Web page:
Business Urges Ambitious Approach in Pacific Trade Talks

Washington, D.C., October 19, 2011 – Following Congressional approval last week of the three long-pending free trade agreements, the business community in a letter today to President Obama is urging the United States to take an ambitious approach to a possible multilateral trade agreement with several Asia-Pacific nations.

The United States Council for International Business (USCIB), which represents America’s top global companies, has joined with a range of other leading industry associations in urging the U.S. to pursue “a comprehensive agreement that covers every sector and sub-sector of the U.S. economy” in the Trans-Pacific Partnership (TPP) negotiations currently underway with eight nations.

The business groups said such an approach would ensure that “the final TPP produces new economic opportunities and exports to sustain and increase American jobs [and] the maximum commercial benefits of the burgeoning Asia-Pacific market.”

Other parties to the TPP negotiations include Australia, Brunei, Chile, Malaysia, New Zealand, Peru, Singapore and Vietnam.  Taken together, these countries represent the third-largest U.S. export market.

“The TPP must be a gold-standard agreement for the 21st century,” stated USCIB President and CEO Peter M. Robinson.  “It needs to be ambitious and comprehensive, with high standards and all industry sectors covered, as the United States has sought to do via its bilateral trade and investment agreements.  When countries seek to carve out certain sectors for special protection, this can cause a downward spiral where the end product is a far less effective agreement than it could be.”

The joint industry letter underscored that carve-outs and exemptions would tend to undermine U.S. competitiveness, and would reduce the TPP’s economic appeal for exporters and global firms.

Mr. Robinson said the TPP talks had made important progress in establishing rules for liberalization of foreign investment, and promised to bear fruit in three areas not previously addressed via a binding multilateral trade agreement: supply-chain integration, rules for state-owned enterprises and regulatory coherence.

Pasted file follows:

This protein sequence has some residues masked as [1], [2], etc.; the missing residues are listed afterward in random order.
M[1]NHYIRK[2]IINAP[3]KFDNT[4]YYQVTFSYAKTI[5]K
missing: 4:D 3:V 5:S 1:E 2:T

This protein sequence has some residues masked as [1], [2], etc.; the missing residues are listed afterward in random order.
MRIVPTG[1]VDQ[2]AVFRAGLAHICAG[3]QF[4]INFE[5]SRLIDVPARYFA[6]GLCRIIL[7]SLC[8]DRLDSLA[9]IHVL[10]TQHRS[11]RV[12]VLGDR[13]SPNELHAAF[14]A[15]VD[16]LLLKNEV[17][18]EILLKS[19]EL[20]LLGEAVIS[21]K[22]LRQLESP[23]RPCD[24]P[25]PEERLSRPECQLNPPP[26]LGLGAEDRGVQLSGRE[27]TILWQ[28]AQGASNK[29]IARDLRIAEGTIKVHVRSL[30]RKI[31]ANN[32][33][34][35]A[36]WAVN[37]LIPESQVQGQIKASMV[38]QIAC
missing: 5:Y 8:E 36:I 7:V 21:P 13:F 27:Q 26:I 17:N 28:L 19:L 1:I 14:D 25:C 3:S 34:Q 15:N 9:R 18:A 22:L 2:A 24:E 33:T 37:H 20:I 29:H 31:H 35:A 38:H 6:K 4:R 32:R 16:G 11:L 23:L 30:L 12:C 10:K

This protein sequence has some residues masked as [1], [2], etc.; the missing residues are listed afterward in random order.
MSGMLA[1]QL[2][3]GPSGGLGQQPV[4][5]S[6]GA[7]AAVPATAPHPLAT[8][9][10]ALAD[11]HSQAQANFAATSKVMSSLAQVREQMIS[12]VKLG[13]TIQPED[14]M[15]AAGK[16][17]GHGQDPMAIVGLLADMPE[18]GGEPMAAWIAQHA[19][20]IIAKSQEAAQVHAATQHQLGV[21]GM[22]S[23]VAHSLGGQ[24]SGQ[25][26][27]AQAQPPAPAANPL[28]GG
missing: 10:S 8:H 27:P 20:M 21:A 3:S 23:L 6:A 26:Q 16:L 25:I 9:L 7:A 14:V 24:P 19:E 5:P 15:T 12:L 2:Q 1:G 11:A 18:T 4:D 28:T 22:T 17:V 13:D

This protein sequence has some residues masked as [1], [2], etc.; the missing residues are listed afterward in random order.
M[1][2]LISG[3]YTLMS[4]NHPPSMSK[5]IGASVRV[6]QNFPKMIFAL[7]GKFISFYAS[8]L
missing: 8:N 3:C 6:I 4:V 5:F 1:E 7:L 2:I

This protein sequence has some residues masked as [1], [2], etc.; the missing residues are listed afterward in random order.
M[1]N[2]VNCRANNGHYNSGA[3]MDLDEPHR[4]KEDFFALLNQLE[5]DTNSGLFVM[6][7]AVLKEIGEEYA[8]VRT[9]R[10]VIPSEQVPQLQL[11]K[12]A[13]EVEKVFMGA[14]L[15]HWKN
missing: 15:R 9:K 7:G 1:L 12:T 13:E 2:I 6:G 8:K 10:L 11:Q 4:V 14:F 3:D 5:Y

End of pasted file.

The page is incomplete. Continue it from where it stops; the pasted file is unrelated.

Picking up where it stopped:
“Global growth, U.S. competitiveness and good American jobs rest increasingly on tackling issues beyond the scope of earlier trade agreements,” stated Mr. Robinson.  “That’s why it’s crucial that we address these in an ambitious, comprehensive manner via the TPP.”

USCIB promotes open markets, competitiveness and innovation, sustainable development and corporate responsibility, supported by international engagement and prudent regulation.  Its members include top U.S.-based global companies and professional services firms from every sector of our economy, with operations in every region of the world.  With a unique global network encompassing leading international business organizations for which it serves as U.S. affiliate, USCIB provides business views to policy makers and regulatory authorities worldwide, and works to facilitate international trade and investment.  More information is available at

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Staff Contact:   Kira Yevtukhova

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Kira Yevtukhova manages USCIB’s print and online publications, including the website, e-newsletter and quarterly magazine, and serves as the organization’s digital media strategist. Prior to this role, Kira worked for over five years within USCIB’s Policy Department, focusing on climate change, environment, nutrition, health, and chemicals related policy issues. She is a graduate of Mount Holyoke College and has an MBA from Georgetown University’s McDonough School of Business.
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